Ban on wild bird trade essential

It is illegal to import live wild birds or birds for pets in Seychelles  After the spread of the avian flu, the local authorities have maintained the ban on imports of all live birds. We have been fortunate to avoid some of the more serious consequences of the irresponsible movement of wild birds. Although some species have been lost from these islands, the trade in live birds has not been one of the reasons. We had the foresight to outlaw these practices before any damage was done. Other countries have paid the price for not doing the same.

Worldwide, it is legal to trade in many wild bird species, and where this is sustainable, and does not put at risk the continued survival of the species being traded, it is argued that it provides important income for some communities. However, this legal trade is often used to disguise a more lucrative and sinister illegal trade, and makes it very difficult and expensive to police or to crack down on unscrupulous law breakers.

The wild bird trade has been implicated as one of the culprits in the spread of the bird flu . One of the measures introduced in Europe to prevent the possible spread of bird flu has been a temporary ban of the import of wild birds. Nature Seychelles’ UK partner the Royal Society for the Protection of Birds (RSPB) has called for the ban to be made permanent. This followed the death, from the disease, of a parrot in quarantine, which highlighted the risk posed by the import of wild-caught birds into the European Union.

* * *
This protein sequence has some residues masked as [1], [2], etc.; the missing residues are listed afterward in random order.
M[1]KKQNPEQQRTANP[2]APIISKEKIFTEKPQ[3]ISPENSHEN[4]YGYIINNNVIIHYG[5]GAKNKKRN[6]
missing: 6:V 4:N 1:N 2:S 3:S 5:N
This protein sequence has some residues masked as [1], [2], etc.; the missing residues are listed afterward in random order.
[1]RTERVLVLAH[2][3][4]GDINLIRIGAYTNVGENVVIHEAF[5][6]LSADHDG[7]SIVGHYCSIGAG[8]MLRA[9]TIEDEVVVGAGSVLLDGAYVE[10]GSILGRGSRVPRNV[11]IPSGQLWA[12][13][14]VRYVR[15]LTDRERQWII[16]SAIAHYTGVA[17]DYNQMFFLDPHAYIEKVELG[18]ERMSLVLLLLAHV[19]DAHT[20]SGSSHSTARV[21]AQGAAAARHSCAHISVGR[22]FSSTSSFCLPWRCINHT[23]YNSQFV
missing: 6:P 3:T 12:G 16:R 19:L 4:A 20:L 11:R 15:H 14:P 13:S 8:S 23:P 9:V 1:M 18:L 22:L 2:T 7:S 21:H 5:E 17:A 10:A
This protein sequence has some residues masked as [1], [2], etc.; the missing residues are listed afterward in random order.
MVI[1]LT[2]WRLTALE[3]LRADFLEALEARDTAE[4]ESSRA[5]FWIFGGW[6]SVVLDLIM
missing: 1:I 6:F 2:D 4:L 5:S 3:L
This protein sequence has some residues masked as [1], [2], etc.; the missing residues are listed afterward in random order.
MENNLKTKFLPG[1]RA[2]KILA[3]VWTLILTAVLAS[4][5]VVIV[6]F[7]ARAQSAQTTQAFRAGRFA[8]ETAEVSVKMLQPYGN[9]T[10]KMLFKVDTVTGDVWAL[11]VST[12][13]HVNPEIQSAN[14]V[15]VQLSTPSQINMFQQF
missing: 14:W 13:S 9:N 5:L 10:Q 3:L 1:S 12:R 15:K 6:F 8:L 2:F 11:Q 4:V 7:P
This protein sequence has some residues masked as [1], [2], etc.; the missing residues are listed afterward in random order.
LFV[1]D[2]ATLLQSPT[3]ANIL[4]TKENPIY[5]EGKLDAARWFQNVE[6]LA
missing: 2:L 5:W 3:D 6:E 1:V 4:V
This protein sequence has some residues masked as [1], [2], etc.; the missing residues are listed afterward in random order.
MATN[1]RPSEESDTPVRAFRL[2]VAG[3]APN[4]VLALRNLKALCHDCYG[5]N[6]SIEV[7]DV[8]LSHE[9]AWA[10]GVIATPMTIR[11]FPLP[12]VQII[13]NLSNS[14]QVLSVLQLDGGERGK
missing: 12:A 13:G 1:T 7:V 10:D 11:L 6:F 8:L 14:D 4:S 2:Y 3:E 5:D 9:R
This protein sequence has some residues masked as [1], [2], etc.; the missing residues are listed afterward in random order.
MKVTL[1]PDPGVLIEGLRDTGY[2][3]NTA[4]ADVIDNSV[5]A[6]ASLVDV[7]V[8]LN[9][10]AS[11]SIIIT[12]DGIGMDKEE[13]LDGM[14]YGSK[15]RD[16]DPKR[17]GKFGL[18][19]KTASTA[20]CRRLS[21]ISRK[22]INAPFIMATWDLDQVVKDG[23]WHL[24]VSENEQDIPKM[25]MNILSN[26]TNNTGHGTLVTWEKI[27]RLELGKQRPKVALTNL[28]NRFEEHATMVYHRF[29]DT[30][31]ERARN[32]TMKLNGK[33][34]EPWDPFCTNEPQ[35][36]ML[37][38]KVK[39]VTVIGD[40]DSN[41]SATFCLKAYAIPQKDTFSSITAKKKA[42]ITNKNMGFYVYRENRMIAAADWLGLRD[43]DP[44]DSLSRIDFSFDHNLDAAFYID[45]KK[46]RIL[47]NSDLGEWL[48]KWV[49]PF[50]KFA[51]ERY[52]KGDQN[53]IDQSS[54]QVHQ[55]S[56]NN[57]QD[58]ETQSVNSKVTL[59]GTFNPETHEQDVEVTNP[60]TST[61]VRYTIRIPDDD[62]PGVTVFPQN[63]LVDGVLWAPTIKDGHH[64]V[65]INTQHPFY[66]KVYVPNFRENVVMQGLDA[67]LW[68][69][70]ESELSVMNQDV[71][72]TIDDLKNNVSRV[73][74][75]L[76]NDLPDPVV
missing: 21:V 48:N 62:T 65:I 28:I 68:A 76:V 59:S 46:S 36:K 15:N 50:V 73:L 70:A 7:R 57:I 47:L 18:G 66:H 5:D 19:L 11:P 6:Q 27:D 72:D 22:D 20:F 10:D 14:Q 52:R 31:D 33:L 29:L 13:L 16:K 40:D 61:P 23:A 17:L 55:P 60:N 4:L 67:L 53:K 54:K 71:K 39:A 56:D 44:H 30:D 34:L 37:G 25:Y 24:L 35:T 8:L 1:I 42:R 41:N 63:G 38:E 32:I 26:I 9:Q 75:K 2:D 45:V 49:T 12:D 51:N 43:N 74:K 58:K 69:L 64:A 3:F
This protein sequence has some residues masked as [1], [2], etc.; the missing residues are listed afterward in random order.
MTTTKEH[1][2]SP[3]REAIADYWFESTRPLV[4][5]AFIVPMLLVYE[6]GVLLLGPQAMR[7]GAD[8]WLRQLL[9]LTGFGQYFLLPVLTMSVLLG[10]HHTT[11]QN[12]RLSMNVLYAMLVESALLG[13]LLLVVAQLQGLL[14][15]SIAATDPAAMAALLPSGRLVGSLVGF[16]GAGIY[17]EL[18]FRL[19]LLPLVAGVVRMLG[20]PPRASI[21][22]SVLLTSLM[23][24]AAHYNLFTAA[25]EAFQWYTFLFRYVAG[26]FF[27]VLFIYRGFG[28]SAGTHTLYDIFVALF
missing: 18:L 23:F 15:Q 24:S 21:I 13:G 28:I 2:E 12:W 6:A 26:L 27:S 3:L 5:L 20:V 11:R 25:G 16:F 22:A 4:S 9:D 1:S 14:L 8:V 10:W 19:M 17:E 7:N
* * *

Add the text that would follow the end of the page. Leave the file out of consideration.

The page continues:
The wild bird trade has brought several tropical species to the brink of extinction. The beautiful Spix's Macaw is already extinct in the wild largely because of the trade. Results of a 2001 study in South America showed that a ban on the import of rare birds into the United States in 1992 significantly reduced poaching of wild parrots in South America. Opponents of the measure said that it would drive the trade underground. This did not happen.

Recent studies study in Asia and Africa support the American findings. The trade in imported wild birds is putting many of them at risk and there is no evidence that a ban on bird imports would drive this trade underground. It is a dangerous back-door route for avian flu to spread

The trade in rare wild birds was banned in the US in 1992 and at that time the US was the biggest importer (50 per cent) of wild parrots. As a result of the ban, poaching of young parrots in South America dropped significantly. So rather than driving the wild bird trade underground, the US move caused the whole trade to decline. Most of these birds could be bred in captivity, so there should be no need for the pet trade to rely on birds captured in the wild.

Nature Seychelles, 15 February 2006, Seychelles.

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